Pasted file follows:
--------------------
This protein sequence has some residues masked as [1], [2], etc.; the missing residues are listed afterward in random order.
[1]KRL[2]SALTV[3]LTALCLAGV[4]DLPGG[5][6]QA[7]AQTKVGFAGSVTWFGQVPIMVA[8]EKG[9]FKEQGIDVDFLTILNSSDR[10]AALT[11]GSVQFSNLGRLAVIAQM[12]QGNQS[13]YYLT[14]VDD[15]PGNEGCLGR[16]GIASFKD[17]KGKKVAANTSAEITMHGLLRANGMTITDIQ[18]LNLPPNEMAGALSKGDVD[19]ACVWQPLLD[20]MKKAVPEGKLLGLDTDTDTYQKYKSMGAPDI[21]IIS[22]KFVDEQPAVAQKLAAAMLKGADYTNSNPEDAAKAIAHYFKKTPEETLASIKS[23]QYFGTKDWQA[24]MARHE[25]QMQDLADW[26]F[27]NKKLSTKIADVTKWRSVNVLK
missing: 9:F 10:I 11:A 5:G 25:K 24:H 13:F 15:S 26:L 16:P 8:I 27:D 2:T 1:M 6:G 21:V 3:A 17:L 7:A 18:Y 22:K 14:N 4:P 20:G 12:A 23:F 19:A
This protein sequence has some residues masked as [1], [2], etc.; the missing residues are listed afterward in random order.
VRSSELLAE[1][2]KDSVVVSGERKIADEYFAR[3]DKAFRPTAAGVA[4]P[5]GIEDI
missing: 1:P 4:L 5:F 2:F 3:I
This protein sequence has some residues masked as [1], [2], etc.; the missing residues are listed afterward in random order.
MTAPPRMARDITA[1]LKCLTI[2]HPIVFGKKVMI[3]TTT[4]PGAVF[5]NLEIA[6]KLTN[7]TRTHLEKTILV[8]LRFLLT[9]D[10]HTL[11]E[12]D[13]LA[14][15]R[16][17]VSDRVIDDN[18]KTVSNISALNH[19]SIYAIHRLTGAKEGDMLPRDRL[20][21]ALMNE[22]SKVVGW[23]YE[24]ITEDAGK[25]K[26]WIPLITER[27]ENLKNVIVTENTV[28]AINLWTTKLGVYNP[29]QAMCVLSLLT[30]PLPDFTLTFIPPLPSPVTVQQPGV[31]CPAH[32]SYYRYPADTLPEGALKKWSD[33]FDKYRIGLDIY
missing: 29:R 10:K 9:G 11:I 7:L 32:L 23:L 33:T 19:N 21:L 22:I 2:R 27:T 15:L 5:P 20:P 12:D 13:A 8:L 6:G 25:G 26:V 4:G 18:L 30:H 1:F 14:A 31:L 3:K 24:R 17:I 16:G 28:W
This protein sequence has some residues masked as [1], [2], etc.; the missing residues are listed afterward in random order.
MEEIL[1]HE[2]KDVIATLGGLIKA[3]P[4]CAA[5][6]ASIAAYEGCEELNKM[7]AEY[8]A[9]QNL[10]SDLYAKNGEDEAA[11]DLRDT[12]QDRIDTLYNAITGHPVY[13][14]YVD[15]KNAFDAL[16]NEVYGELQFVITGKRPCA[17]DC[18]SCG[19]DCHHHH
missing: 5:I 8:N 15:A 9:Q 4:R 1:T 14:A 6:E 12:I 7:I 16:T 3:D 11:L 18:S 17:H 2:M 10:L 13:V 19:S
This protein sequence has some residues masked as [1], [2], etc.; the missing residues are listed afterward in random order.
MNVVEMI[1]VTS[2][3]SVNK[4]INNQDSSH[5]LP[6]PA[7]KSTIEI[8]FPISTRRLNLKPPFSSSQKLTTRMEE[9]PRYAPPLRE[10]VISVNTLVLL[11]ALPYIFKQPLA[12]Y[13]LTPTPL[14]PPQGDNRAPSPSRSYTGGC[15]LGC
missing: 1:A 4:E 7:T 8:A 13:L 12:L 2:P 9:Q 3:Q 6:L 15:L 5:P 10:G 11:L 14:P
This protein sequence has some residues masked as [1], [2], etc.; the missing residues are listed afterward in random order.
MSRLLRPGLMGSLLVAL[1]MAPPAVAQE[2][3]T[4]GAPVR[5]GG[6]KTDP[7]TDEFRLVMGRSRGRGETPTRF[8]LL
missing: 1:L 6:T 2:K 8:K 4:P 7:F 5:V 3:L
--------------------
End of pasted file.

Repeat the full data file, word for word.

This protein sequence has some residues masked as [1], [2], etc.; the missing residues are listed afterward in random order.
[1]KRL[2]SALTV[3]LTALCLAGV[4]DLPGG[5][6]QA[7]AQTKVGFAGSVTWFGQVPIMVA[8]EKG[9]FKEQGIDVDFLTILNSSDR[10]AALT[11]GSVQFSNLGRLAVIAQM[12]QGNQS[13]YYLT[14]VDD[15]PGNEGCLGR[16]GIASFKD[17]KGKKVAANTSAEITMHGLLRANGMTITDIQ[18]LNLPPNEMAGALSKGDVD[19]ACVWQPLLD[20]MKKAVPEGKLLGLDTDTDTYQKYKSMGAPDI[21]IIS[22]KFVDEQPAVAQKLAAAMLKGADYTNSNPEDAAKAIAHYFKKTPEETLASIKS[23]QYFGTKDWQA[24]MARHE[25]QMQDLADW[26]F[27]NKKLSTKIADVTKWRSVNVLK
missing: 9:F 10:I 11:A 5:G 25:K 24:H 13:F 15:S 26:L 16:P 8:I 27:D 2:T 1:M 6:G 21:V 3:A 17:L 7:A 18:Y 22:K 14:N 4:P 20:G 12:A 23:F 19:A
This protein sequence has some residues masked as [1], [2], etc.; the missing residues are listed afterward in random order.
VRSSELLAE[1][2]KDSVVVSGERKIADEYFAR[3]DKAFRPTAAGVA[4]P[5]GIEDI
missing: 1:P 4:L 5:F 2:F 3:I
This protein sequence has some residues masked as [1], [2], etc.; the missing residues are listed afterward in random order.
MTAPPRMARDITA[1]LKCLTI[2]HPIVFGKKVMI[3]TTT[4]PGAVF[5]NLEIA[6]KLTN[7]TRTHLEKTILV[8]LRFLLT[9]D[10]HTL[11]E[12]D[13]LA[14][15]R[16][17]VSDRVIDDN[18]KTVSNISALNH[19]SIYAIHRLTGAKEGDMLPRDRL[20][21]ALMNE[22]SKVVGW[23]YE[24]ITEDAGK[25]K[26]WIPLITER[27]ENLKNVIVTENTV[28]AINLWTTKLGVYNP[29]QAMCVLSLLT[30]PLPDFTLTFIPPLPSPVTVQQPGV[31]CPAH[32]SYYRYPADTLPEGALKKWSD[33]FDKYRIGLDIY
missing: 29:R 10:K 9:G 11:I 7:L 32:L 23:L 33:T 19:N 21:L 22:I 2:R 27:T 15:L 5:P 20:P 12:D 13:A 8:L 6:G 25:G 26:V 4:G 18:L 30:H 1:F 14:A 31:L 3:K 24:R 17:I 16:G 28:W
This protein sequence has some residues masked as [1], [2], etc.; the missing residues are listed afterward in random order.
MEEIL[1]HE[2]KDVIATLGGLIKA[3]P[4]CAA[5][6]ASIAAYEGCEELNKM[7]AEY[8]A[9]QNL[10]SDLYAKNGEDEAA[11]DLRDT[12]QDRIDTLYNAITGHPVY[13][14]YVD[15]KNAFDAL[16]NEVYGELQFVITGKRPCA[17]DC[18]SCG[19]DCHHHH
missing: 5:I 8:N 15:A 9:Q 4:R 1:T 14:A 6:E 12:I 7:I 16:T 3:D 11:L 18:S 17:H 2:M 10:L 13:V 19:S
This protein sequence has some residues masked as [1], [2], etc.; the missing residues are listed afterward in random order.
MNVVEMI[1]VTS[2][3]SVNK[4]INNQDSSH[5]LP[6]PA[7]KSTIEI[8]FPISTRRLNLKPPFSSSQKLTTRMEE[9]PRYAPPLRE[10]VISVNTLVLL[11]ALPYIFKQPLA[12]Y[13]LTPTPL[14]PPQGDNRAPSPSRSYTGGC[15]LGC
missing: 1:A 4:E 7:T 8:A 13:L 12:L 2:P 9:Q 3:Q 6:L 15:L 5:P 10:G 11:L 14:P
This protein sequence has some residues masked as [1], [2], etc.; the missing residues are listed afterward in random order.
MSRLLRPGLMGSLLVAL[1]MAPPAVAQE[2][3]T[4]GAPVR[5]GG[6]KTDP[7]TDEFRLVMGRSRGRGETPTRF[8]LL
missing: 1:L 6:T 2:K 8:K 4:P 7:F 5:V 3:L